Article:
Summer heat has finally arrived in Kansas City with highs in the mid-to-upper 90s this week and plenty of sunshine to go along with it. When we talk about Ozone Alerts, we talk about the ingredients that lead to high ozone days — heat and sunlight are two big factors — so why haven’t we seen Ozone Alerts this week?
One factor is wind speed. The breezes we’ve had over the past few days have been just enough to keep us solidly in the Yellow Skycast range. Another factor is the pollution blown in from upwind areas. Cities to our south and west aren’t building up high ozone concentrations either, so we’re not seeing a lot of ozone transported our way.
We’re certainly keeping an eye on all of these pieces of the ozone puzzle. If we think there’s cause to issue an Ozone Alert, you can find that information on Twitter or Facebook, via email or from the many media outlets in the Kansas City region that recognize how important sharing air quality information is to their readers, listeners and viewers.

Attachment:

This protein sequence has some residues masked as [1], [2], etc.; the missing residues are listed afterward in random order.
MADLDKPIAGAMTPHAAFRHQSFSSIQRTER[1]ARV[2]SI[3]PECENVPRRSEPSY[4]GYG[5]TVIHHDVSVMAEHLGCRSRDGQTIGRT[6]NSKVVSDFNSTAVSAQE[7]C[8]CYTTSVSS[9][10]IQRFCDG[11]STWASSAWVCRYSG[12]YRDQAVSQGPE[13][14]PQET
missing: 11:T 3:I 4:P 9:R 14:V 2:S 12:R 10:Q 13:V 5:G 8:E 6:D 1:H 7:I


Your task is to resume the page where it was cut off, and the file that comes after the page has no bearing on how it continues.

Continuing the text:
Just as a refresher, the Skycast chart below explains what the colors mean. We normally see lots of yellow days during the summer, but we don’t issue an Ozone Alert until the levels are anticipated to be in the Orange range or higher. So far this year we’ve only issued one Orange Skycast, which — especially when compared to last summer — is incredibly quiet. By this time in 2012 we’d issued more than 30 Ozone Alerts. Kansas City is no stranger to late season spikes in ozone levels, though. In 2011 we issued Ozone Alerts as late as Oct. 5. Even though we are getting to the end of what’s normally seen as the busy time for ozone formation, we’re not out of the woods quite yet.